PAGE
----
NATIONAL AND REGIONAL COOPERATION- Much of Indiana’s success with its AIS program will be Lake Michigan dependent on our cooperation and support for the barrier in Chicago. National ballast water laws and a new screening process for intentional importation of invasives into the country are required at a minimum to assist the state programs. Efforts need to continue for Indiana to be involved with at least the Great Lakes and Mississippi ANS Panels and the Council of Great Lakes Governor’s AIS Task Force.
RESEARCH COORDINATION-As invasions occur there is a great need for development of new control methods and approaches. It will be largely incumbent upon the state to identify research needs and work with universities and consultants to satisfy these needs
AIS PROGRAM PROPOSAL
It has been recognized by the Indiana ANS management plan work group and Division leaders within the DNR that a separate and distinct AIS program infrastructure and funding source needs to be developed that includes at least a full-time AIS coordinator just to begin to implement the management plan. The specific plan and approach follows.
ESTABLISH AN AIS 600 ACCOUNT – This will allow for tracking of grant money and enable contributions and withdrawals from multiple sources.
INITIALLY FUND THE PROGRAM THROUGH ELIGIBLE PROJECTS FROM THREE DNR DIVISIONS – Within the Division of Fish and Wildlife the current AIS work plan will be taken off the Sport Fish Restoration Grant and modified and moved to the ANS grant. The work plan will be modified to include the following with cost estimates.
New PAT 1 level AIS program coordinator $50,000 New money
AIS Program Administrator/ supervisor 20,000 Existing money
90-day naturalist aide level intermittent 7,000 Existing money
Existing DFW staff time on AIS activities 10,000 Existing money
Material and equipment support 5,000 Existing money
Since the Fish and Wildlife Fund is low and the Div. is using money that is federally reimbursable under another grant, the Division will seek 100% reimbursement from the 600 account with the AIS grant match coming from the other Division’s unmatched eligible expenditures. Should some of the other Divisions’ eligible expenditures fail to materialize, then some of DFW existing money expenditures may have to be used as match.
This approach requires the DFW to upfront the salary of the AIS coordinator and would require a corresponding budget increase. A much less desirable approach would be to fund the coordinator’s position solely out of the 600 account. This would be a soft money approach with the position viewed as temporary. AIS issues have grown too important to the DFW and the DNR to risk program development with uncertain funding.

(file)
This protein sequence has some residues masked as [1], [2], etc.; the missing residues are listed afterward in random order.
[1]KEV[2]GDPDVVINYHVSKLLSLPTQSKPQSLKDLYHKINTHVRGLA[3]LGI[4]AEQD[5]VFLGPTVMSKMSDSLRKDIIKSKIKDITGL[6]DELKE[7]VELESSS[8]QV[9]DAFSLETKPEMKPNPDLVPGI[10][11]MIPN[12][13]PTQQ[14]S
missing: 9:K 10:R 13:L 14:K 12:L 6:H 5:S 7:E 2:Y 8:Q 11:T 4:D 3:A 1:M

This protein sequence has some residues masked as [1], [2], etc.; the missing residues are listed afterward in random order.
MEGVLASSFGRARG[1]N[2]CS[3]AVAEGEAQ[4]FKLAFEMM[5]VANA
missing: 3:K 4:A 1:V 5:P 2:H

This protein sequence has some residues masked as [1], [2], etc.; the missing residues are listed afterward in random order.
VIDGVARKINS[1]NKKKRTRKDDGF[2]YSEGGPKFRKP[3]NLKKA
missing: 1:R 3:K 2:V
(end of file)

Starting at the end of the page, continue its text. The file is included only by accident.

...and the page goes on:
The Division of Nature Preserves is currently spending an estimated $10,000 a year of unmatched expenditures coordinating the control of Purple loosestrife for the DNR and the State. These expenditures will be captured in a new work plan and submitted as an eligible AIS grant project. The first year funding proposal calls for the AIS coordinator to spend about 10% of his or her time helping the DNP coordinate this program. The best way for the new coordinator to do this would be the write the new work plan. The DNP is on CMS so this would be a grant auditable work plan. The work plan could be expanded to include all purple loosestrife control activities in all DNR divisions if an acceptable accounting process can be develop for the grant.
The DNR is also developing an expanded purple loosestrife control program proposal to be funded by the DSC LARE program. That proposal will call for about $25,000 a year for two years. It will likely be a contract type project that would be eligible for the AIS grant and meet grant accounting requirements. The first year funding proposal also calls for the new AIS coordinator to spend about 15% of his or her time helping the DSC develop their program for dealing with aquatic invasive species. There is great potential to develop additional AIS projects that are compatible with the LARE program mission that would also be eligible for the AIS grant.
There are also AIS activities going on throughout the DNR that could be used in the AIS grant if an acceptable accounting system was in place. Such activities would include phragmites control on state forest property to zebra mussel warning signs at State Parks.
KEY ACTION ITEMS
- Approval and creation of a 600 AIS account
- Approval and creation of PAT 1 PCN for the AIS coordinator
- Approval to upfront the AIS coordinator's salary out of the F&W fund.
- Approval of DFW budget increase for the AIS coordinator.
- Approval of strategy to developing eligible projects for the AIS grant
- Sign AIS grant cooperative agreement.